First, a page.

“That really pisses me off, Duncan. Those assholes.” Eight words, two sentences. By themselves, they aren’t particularly interesting — that is, until you realize they came from House Armed Services Committee Chairman Ike Skelton (D-Mo.).
p. His words were an ominous prelude to the year’s, perhaps the decade’s, most anticipated congressional hearings: the Iraq Progress Report. Skelton was speaking, not of the Iraqis, but rather of a group of demonstrators causing a ruckus in the back. There wasn’t much need for the fuss on either side, however, because these hearings will prove almost entirely irrelevant.
Already members of Congress have entrenched themselves in the battle over what to do with forces in the Iraq — it was a foregone conclusion that General David Petraeus’ suggested troop draw-down to pre-surge levels by next summer would be ignored. Even before the hearings commenced yesterday, The New York Times and The Washington Post had published stories covering Petraeus’ anticipated testimony.
p. His appearance, then, along with that of Ambassador Ryan Crocker, seems perfunctory. On the heels of two gloomy assessments from independent commissions, it was expected that his report would be more in line with the administration’s claims (highlighting progress locally, while ignoring the national picture). Liberal view: We’ve fed enough from this trough already. Conservative view: The commander on the ground should know best. Opening statements from the congressmen bore this out.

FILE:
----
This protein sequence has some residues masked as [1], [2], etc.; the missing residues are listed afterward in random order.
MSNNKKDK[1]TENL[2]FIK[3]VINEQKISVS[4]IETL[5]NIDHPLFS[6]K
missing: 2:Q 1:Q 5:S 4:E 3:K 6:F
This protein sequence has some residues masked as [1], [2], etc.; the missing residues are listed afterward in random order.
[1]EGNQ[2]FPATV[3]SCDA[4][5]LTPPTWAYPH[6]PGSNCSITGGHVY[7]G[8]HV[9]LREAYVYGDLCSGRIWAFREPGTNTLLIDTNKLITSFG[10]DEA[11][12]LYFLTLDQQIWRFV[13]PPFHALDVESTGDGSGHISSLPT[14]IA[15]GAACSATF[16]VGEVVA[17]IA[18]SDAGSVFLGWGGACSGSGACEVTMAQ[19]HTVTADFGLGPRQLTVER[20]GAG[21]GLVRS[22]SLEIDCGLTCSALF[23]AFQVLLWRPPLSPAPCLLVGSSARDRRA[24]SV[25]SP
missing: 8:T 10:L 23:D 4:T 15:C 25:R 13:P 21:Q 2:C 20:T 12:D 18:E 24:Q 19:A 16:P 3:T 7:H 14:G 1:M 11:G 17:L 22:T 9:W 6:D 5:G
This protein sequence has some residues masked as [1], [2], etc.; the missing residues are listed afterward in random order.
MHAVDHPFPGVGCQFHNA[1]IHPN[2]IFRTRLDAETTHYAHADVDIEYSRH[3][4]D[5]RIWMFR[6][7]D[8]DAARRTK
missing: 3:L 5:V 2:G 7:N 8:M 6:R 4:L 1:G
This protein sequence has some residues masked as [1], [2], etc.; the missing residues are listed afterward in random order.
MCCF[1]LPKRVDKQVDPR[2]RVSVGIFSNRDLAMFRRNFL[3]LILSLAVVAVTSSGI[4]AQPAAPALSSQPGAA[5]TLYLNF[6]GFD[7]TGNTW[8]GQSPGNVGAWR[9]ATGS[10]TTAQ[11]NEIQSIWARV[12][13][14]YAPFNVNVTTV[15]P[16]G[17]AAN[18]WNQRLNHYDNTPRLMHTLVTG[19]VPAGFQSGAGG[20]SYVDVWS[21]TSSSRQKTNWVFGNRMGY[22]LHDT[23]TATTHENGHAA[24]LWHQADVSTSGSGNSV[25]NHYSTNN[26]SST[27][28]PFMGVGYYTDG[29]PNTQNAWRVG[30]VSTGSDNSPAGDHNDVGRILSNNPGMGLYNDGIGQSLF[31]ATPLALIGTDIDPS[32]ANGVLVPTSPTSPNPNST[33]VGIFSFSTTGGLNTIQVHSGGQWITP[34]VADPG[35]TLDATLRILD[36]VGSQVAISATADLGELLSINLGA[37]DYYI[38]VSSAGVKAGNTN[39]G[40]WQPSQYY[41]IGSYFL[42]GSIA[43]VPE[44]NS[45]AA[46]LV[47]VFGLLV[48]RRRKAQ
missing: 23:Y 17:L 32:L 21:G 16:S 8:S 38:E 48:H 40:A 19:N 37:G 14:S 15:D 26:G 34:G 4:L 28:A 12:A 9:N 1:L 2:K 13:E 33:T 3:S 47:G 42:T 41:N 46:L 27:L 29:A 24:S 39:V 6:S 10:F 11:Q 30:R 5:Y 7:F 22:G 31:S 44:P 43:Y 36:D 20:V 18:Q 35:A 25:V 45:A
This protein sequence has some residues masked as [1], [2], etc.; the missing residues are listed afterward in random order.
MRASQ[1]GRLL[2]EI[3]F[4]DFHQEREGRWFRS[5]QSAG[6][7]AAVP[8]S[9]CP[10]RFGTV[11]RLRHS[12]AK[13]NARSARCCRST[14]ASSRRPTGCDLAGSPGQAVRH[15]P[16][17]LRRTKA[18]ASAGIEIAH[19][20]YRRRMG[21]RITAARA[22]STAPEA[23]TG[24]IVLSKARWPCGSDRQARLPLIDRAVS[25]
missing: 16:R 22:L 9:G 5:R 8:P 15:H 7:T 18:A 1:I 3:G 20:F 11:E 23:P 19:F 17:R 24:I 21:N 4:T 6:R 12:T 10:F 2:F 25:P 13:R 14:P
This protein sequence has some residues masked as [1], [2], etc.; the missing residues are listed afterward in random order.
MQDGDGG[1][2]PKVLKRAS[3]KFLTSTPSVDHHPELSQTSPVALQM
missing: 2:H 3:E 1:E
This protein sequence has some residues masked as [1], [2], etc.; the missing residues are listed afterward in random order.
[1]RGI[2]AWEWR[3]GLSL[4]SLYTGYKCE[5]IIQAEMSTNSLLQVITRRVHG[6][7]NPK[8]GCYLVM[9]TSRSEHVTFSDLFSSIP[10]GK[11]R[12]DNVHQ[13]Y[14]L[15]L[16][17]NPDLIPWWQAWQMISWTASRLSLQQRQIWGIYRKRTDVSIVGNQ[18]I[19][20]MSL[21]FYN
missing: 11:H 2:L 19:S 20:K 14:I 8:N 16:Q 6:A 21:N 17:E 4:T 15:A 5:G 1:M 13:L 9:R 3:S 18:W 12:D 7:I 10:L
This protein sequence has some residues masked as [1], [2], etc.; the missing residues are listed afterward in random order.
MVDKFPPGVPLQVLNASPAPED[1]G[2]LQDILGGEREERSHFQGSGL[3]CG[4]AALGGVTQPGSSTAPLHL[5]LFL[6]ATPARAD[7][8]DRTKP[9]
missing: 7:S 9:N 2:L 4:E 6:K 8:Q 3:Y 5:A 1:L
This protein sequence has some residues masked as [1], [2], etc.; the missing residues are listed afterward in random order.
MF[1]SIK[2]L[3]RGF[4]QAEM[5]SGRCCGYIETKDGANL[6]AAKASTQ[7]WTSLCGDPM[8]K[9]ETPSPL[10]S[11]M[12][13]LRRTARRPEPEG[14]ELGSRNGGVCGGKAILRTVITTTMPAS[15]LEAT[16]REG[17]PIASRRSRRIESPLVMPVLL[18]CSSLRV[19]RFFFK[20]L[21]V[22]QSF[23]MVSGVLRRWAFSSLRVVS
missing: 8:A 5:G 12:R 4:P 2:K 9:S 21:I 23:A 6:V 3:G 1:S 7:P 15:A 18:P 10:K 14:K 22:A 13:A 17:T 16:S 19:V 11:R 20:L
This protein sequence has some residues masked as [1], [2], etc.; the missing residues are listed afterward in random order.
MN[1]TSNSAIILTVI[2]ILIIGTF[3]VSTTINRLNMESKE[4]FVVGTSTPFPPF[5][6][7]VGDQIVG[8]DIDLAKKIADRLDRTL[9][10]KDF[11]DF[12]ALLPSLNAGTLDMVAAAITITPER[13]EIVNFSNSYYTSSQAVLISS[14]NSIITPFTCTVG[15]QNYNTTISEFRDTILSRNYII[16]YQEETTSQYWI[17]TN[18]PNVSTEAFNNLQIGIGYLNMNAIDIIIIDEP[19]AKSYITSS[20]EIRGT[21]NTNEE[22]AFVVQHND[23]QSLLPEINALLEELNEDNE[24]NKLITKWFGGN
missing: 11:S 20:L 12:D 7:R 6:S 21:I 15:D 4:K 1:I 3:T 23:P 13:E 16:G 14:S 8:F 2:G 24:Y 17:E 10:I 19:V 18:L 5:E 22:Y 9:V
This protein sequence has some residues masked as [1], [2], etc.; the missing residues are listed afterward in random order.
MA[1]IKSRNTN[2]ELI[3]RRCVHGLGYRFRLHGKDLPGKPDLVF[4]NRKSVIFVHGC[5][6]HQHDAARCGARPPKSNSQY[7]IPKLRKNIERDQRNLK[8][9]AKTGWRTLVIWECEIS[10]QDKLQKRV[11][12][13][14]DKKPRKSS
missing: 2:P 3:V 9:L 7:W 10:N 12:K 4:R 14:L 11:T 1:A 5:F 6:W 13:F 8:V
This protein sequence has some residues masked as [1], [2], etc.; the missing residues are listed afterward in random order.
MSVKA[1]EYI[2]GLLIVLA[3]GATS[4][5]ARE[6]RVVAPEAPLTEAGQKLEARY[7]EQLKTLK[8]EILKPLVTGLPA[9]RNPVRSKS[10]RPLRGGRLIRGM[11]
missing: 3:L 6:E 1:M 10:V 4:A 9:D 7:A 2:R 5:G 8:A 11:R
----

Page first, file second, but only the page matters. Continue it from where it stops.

p. Knowing full-well that the general wouldn’t yet have the opportunity for rebuttal, Representative Tom Lantos (D-Ca.), chairman of the House Foreign Relations committee, lectured Petraeus on his anticipated draw-down strategy, saying it was “nowhere near enough,” and concluded that money would be better spent on programs in our own country.
p. The implication, of course, is that prior to having heard a word of testimony, he had determined that American schools and roads were of higher importance than Iraqi lives. During further questioning, the representative curiously displayed a greater affinity for the recommendations of retired generals and admirals published in “reliable media sources.” One wonders why the man even chose to attend the hearings if he derives his policy positions from the Times’ editorial pages.
p. Even Skelton seemed to have made up his mind before walking into the chambers. “He’s the right person, three years too late and 250,000 troops short” he said of Petraeus. These were not the words of a man about to be swayed by 13 pages of glossy charts.
p. In the end, the American public was given a dog and pony show of the highest order — riveting debate without any substance. It will be front page news this morning, and the editorial staff will call for an end to partisan intractability. But back in the chambers on Capitol Hill, Petraeus and Crocker will sit, with their biggest question still left unanswered: Who are they trying to convince?
p. __Andrew Peters is a junior at the College.__